A Friday morning Tweet caught the newsroom’s attention. Each line was spaced apart and told a story about a recent traffic stop by the San Diego Police.
“A traffic stop.
Driver tries to walk away.
Reaches for his waistband.
Officers says, “Stop.”
Driver admits to having gun in waistband.
Driver safely handcuffed.
Gun safely secured.
Driver on probation & prohibited from carrying firearms.
The Tweet from the SDPD included a picture of a handgun and some bullets.
“Everybody’s safe. That’s how it goes 99% of the time for us,” SDPD Sgt. Matthew Botkin told NBC 7. “Everybody gets to live to have another discussion another day, and that’s what we want.”
Botkin said the Tweet is an example of the San Diego Police Department's desire to simply do better.
“There’s a greater demand from the public to know why we do what we do, the reasons why we’re doing things, and we think that’s OK," Botkin said. "We’re a department that’s okay with that."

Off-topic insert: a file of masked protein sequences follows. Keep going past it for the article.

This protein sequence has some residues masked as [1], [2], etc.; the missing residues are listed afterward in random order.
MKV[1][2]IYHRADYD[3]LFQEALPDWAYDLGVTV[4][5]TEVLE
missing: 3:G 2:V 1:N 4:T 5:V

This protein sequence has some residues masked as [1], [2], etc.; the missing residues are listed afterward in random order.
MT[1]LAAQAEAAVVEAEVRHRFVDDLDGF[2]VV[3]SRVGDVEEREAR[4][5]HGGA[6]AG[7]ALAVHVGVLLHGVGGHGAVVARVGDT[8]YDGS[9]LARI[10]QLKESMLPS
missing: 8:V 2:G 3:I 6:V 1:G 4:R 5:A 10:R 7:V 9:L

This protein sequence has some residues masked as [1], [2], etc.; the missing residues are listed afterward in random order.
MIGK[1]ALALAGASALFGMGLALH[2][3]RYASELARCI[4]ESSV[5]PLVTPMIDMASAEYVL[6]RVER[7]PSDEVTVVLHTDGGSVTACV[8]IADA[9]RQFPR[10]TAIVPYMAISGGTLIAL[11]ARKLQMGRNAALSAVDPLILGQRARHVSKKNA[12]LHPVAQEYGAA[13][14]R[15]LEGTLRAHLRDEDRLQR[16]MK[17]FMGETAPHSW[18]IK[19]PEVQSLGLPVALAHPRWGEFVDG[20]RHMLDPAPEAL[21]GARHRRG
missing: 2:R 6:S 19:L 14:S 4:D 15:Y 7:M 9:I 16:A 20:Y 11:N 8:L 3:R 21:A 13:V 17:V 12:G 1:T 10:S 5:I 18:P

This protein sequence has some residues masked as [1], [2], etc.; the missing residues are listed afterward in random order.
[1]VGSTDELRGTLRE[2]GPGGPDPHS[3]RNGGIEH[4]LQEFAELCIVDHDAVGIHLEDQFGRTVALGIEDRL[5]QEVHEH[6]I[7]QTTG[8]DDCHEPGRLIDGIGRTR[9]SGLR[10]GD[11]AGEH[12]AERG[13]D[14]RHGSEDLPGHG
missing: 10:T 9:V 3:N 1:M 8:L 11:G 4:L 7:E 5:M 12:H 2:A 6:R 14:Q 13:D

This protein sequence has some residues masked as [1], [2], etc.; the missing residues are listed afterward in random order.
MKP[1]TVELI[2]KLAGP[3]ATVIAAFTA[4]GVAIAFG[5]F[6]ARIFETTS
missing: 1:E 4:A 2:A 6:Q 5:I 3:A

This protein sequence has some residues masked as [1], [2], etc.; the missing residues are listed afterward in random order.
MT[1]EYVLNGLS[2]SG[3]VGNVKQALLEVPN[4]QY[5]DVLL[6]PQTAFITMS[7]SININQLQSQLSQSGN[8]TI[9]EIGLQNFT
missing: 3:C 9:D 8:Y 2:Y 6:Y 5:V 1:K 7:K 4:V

“We, as a profession, historically, haven’t done a really good job of telling that story and explaining it to people,” Botkin continued.
Botkin said the department has spent most of 2020 trying to be more transparent on social media. Transparency has been a primary demand during recent social justice rallies.
“One of the greatest ways we can do that is to hit a button and message out to 600,000 people,” Botkin said.
The sergeant said it’s about building trust with the community. Nationwide, trust in law enforcement has plummeted in 2020.
“Are we more sensitive to it? Yeah," Botkin said. "Are we paying attention even more? Sure, we are. The trust factor: That’s just going to come with time. It’s going to come with engagement on both sides.”